The tramroad was rebuilt in 1864–7 as a conventional standard gauge railway, and a steam locomotive was acquired to operate it. At the same time a warehouse was built over the boat dock so that goods could be moved between the railway and the canal under cover.

Close to the boat dock is a bricked-up arch of a bridge where the private Plas Kynaston Canal went. It was built in the 1820s to serve limekilns and coal mines but from 1870 the main user was the large chemical works at Cefn Mawr.

Scotch Hall Bridge

© Jo Danson

7. Dry Dock Area

Boats have been repaired in the dry docks since the canal was built. They are still in use today and are an example of the hundreds of dry docks built throughout the canal system.

Gates close off the canal so that the water can be drained away from the docks so a boat can be inspected and repaired before refilling the dock when the boat is ready to leave. The cover building was added later.

Dock Cottage

Dock Cottage © Heather Williams

Between five and ten people were employed to maintain boats and the wagons for the tramroad. In 1914 six boats were built here because the boat-builders employed at Chester were on strike. These included ‘fly-boats’, express delivery boats built to run non-stop day and night to carry important and perishable goods.

Saturn was one such fly-boat built at Chester in 1906 and used to rush cheese and other fresh produce from farms in Cheshire and Shropshire to industrial towns and cities, such as Manchester and Wolverhampton. She remained a horse-drawn cargo boat into the 1950s but then was converted to a hotel boat. She was fully restored by 2005 and took part in the bi-centenary celebrations of the opening of the Pontcysyllte Aqueduct. Saturn is now used as a travelling education resource and heritage attraction.

Dock Cottage was built for the manager of the docks in the early 1800s but by 1838 had a smithy and beer shop attached to it. You can see on the gable end where the roof was raised in brick above the original sandstone.

The Canal and River Trust visitor centre building, dating from the late 1800s, was probably originally used as workshops and stores.

Dry Dock Manager House

© Heather Williams

Dry Dock with water & boats

© Canal & River Trust

8. Telford Inn/Scotch Hall

A plaque above the doorway of the Telford Inn reveals the original name as Scotch Hall. The house was built in the late 1790s and is typical of Thomas Telford’s work as an architect, with a hipped roof and overhanging eaves. The ground floor retains the layout of a central hall with roughly square rooms.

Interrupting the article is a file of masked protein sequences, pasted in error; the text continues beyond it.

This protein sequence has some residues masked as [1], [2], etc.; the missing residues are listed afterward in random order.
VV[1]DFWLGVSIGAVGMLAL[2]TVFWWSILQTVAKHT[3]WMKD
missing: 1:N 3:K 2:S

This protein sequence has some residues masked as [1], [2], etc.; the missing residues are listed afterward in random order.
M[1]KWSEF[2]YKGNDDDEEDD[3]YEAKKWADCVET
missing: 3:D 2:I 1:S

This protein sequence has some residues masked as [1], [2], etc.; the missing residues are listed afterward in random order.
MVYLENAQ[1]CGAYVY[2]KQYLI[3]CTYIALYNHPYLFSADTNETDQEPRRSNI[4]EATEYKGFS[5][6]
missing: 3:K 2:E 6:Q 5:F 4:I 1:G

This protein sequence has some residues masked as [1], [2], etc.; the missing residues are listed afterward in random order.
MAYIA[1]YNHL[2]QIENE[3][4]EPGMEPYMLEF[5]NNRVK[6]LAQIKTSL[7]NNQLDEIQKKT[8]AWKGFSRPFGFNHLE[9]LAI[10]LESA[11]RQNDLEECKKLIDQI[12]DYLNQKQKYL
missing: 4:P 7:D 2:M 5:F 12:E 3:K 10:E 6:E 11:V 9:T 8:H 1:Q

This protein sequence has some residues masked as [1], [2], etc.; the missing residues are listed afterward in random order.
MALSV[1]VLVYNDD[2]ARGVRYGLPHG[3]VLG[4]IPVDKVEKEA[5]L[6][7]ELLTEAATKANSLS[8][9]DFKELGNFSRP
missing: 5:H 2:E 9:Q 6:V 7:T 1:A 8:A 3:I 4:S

Telford Inn

It is thought that the house was built for Matthew Davidson. Thomas Telford knew Matthew Davidson as they both grew up in Scotland and had previously worked together on bridge projects in Shropshire. As a trusted friend he asked Matthew Davidson, known as a ‘walking library’, to be the resident supervising engineer for the aqueduct.

Scotch Hall was ideally situated so that Matthew Davidson could oversee the building of the aqueduct and Thomas Telford could stay here when inspecting progress. Davidson played a key role in the design work of the aqueduct and the canal. In fact Telford, when writing to a friend in 1797, referred to ‘Davidson’s famous aqueduct, which is almost reckoned among the Wonders of Wales’.

Davidson fell in love with Wales, as well as the Welsh girl he married, but after the completion of the aqueduct he moved back to Scotland to work on the Caledonian Canal working with Telford again.

The single storey building attached to the main building is reputedly the Accounts House where workmen were paid during the construction of the aqueduct.

Scotch Hall

© Jo Danson

Account building

© Crown copyright: RCAHMW

9. Bryn Seion Chapel

Bryn Seion Methodist Chapel was built in 1902 to replace an older chapel situated closer to the River Dee. The chapel closed in 1993 and was converted into an antiques shop. It was sold again and lovingly restored before opening as a tearoom in 2018, a perfect place to end a tour!

Bryn Seion Chapel Tea Rooms

© Jo Danson

The chapel probably needed to be replaced as the congregation had outgrown the original chapel, as happened with many non-conformist chapels in the 1800s to the early 1900s. Not long after the chapel was built it is likely that even more people would have come to the chapel on Sundays as in 1904 the Methodist Revival led by Evan Roberts swept the whole of Wales.

Bryn Seion Chapel Frontage

© Heather Williams

Bryn Seion Chapel Tea Rooms